Charlie: “I’ve written songs for a long time, since I was about 12 and I had never really thought about my own song writing until I was asked the question. And I don’t um… it kinda caught me off guard. So it’s kinda interesting being asked questions because it makes me think about why I write the things I write… lyrics are the most important thing to me so I’m really picky about the final product. I’ll usually record a little demo… and I’ll always put the lyrics in there and I’ve told them, if there’s ever a lyric that just rubs you the wrong way, or you think is cheesy, just tell me. I’ve been lucky so far but I always make sure they know what the songs are.”
Patrick: “I find it really interesting, I like hearing it because I don’t really know… I’ve known Charlie for the last couple of years, you know but I mean, we keep it fairly light.”
Now that the band are gently forming their own identity and playing shows around the world, getting comfortable in their own skin, they plan to write and record another album, and with 7 SXSW performances scheduled in 6 days, they should be geared up for their April tour with Bear In Heaven and Doldroms. There’s still a sense of innocence about the band, though. Charlie expresses surprise that people want to help them carry their gear (“is it common over here?... We never had that before.”) and they seemed genuinely thrilled that they are considered one of the “buzz” bands at SXSW.
You might think that a band that have – relatively speaking – had a lot of things fall into place for them pretty easily might be complacent; cocky even. When I ask what they’re scared of though, their keyboard player Missy says that one of her biggest fears (aside from “having to answer questions on the spot”) is being “afraid of wasting time. I don’t like spending time doing things I don’t believe in or doing things I don’t believe in. Life just feels really short.” Patrick explains that’s “one of the potential fall-backs of living in Portland; it’s so easy to fall into that there. Pay $200, $300 dollars rent and just work at the record store, watch stupid television series.”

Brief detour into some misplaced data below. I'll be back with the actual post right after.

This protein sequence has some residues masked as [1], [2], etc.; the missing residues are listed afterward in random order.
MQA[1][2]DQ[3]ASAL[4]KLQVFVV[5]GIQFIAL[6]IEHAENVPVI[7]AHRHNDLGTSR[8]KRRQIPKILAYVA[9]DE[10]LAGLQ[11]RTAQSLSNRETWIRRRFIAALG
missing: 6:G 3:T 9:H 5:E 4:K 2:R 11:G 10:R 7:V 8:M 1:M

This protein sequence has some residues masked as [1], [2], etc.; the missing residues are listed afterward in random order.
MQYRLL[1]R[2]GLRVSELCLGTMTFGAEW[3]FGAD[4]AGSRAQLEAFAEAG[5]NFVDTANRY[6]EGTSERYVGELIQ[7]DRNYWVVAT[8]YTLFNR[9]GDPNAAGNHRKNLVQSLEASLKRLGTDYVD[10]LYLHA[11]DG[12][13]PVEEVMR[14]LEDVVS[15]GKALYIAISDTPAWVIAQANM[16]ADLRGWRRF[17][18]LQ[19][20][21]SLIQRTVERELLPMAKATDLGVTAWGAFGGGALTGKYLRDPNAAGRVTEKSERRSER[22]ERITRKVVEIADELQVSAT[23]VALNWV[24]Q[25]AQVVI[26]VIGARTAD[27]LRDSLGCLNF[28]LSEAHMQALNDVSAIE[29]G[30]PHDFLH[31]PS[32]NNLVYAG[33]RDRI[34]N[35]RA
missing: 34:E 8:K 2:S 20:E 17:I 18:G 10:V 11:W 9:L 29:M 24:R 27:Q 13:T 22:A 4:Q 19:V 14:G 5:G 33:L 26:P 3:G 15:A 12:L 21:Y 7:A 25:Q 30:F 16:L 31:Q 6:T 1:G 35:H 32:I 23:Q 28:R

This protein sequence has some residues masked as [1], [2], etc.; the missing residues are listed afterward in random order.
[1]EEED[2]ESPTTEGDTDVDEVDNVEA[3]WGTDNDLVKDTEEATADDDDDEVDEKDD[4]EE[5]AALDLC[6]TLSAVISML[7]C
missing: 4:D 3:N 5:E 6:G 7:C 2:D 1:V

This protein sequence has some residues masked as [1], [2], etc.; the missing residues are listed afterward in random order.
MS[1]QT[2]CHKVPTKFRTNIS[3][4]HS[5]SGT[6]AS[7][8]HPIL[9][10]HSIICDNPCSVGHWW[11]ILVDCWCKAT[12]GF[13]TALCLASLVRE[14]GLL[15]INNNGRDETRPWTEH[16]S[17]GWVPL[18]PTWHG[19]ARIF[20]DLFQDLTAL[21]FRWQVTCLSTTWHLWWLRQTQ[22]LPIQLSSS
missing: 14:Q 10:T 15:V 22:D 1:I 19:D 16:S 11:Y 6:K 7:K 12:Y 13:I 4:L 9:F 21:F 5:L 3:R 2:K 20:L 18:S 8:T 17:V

Paul fears the immigration officials that could stop him doing what he loves (he’s originally from New Zealand) and Patrick fears “disappointment,” which he fears is, in itself, a disappointing answer. Charlie’s fear is a poignant one and one that seems to resonant throughout the Blouse album: “I don’t know that I’m afraid of anything. I get really sad when I think about … I’m not afraid of dying but when I think about being in love and then one day, there’s an end to love and that really scares me. My own life isn’t as important to me. It scares me if I think about it too much.”
“They used to say that / you’re old enough to know / what was the use of that / if you had no control … you could go somewhere and be different / you could learn to love the controller.”